The close of the American Revolution signalled the beginning of Bermuda’s role as a naval dockyard and it was at that time that plans were made for strengthening island defences. While there are many surviving examples of 19th-century fortification, there are fewer remains of older permanent fortifications and even less is known of the impermanent field positions constructed by the local population. Fort Bruere, a small fascined fort on a hilltop in Tucker’s Town, is one such fort for which little is known historically and for which archaeological excavation has the potential to provide additional information on what is one of the last truly Bermudian forts. Archaeological and documentary research serves to identify the site as a unique surviving example of a rare type of Bermudian fortification undeserving of its contemporary description. In a larger perspective the investigation contributes to our understanding of the development of fortifications in Bermuda during the transitional period between the close of the American Revolution and the arrival of the Royal Navy.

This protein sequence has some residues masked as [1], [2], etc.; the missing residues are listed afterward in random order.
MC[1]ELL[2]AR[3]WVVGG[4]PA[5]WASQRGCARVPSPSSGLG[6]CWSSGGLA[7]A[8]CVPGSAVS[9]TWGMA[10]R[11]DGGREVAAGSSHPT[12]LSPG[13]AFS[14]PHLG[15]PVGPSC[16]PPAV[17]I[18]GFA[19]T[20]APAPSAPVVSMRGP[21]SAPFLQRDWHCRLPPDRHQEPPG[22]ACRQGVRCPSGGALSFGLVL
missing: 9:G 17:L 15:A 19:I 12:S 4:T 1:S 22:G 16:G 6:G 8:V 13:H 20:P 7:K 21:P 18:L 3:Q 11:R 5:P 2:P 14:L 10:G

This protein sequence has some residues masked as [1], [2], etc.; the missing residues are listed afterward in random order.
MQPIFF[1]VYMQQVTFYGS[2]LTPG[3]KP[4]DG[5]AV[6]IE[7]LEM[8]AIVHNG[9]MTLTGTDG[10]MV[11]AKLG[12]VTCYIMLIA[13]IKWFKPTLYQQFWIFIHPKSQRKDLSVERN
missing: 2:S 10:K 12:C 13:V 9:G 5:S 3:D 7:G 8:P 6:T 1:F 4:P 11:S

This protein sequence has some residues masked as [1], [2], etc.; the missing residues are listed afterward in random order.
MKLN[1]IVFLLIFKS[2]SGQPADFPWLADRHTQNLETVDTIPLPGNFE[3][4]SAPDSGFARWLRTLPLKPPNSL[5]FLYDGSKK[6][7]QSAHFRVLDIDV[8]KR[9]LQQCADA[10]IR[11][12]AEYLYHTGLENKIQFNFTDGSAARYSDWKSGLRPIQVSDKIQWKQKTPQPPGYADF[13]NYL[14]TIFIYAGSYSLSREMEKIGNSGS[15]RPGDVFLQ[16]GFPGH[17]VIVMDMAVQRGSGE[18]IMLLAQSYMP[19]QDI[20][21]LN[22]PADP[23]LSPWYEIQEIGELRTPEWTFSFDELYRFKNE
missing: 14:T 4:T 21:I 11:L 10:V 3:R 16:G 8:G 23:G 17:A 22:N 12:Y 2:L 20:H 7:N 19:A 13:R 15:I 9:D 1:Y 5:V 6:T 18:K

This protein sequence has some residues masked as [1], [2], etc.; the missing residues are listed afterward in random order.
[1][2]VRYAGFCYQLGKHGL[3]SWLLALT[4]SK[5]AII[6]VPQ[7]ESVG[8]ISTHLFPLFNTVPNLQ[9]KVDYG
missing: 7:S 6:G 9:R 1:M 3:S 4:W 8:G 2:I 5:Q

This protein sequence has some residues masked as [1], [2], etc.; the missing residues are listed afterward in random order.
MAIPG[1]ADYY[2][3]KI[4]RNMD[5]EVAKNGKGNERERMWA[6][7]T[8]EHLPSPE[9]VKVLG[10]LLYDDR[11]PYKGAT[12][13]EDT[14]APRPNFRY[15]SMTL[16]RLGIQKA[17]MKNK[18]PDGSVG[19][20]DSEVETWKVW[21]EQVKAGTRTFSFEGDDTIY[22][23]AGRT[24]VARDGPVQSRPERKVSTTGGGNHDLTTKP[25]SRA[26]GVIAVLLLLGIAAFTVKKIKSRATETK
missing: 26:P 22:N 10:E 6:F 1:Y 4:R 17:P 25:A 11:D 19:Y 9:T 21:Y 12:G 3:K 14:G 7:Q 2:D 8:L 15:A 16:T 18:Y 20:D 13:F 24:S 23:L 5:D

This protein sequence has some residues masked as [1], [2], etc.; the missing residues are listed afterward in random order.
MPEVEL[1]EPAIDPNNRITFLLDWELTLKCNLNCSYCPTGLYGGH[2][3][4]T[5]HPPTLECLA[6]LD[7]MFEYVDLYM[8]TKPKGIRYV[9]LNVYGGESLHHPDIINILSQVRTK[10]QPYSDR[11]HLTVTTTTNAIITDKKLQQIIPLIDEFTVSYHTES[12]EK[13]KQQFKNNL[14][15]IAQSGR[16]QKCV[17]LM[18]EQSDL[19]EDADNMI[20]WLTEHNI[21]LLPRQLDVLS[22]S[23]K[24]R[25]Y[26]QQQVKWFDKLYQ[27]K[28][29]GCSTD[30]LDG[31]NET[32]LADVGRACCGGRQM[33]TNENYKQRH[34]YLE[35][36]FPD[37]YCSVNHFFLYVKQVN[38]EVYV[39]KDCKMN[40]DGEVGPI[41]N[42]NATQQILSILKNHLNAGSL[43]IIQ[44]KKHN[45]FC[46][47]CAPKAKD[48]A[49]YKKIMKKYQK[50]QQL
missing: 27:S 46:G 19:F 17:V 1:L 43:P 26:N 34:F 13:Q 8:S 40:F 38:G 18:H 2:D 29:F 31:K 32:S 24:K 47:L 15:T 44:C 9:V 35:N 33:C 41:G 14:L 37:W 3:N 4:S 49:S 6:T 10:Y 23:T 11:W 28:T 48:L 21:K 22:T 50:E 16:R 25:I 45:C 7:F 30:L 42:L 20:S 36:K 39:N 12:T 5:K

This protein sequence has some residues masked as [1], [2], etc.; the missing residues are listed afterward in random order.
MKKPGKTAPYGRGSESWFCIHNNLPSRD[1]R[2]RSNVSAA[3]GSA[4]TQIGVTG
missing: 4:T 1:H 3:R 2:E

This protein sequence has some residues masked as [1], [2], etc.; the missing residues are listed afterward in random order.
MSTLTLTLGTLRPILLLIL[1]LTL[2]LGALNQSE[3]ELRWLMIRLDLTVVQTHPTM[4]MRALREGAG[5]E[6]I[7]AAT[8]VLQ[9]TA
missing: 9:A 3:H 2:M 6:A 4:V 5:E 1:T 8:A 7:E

Triggs, John R., "Fort Bruere ‘Ill laid out and wers Executed.’ Archaeological Investigation at Bermuda’s Last Homegrown Fort" (2007). Archaeology Faculty Publications. Paper 6.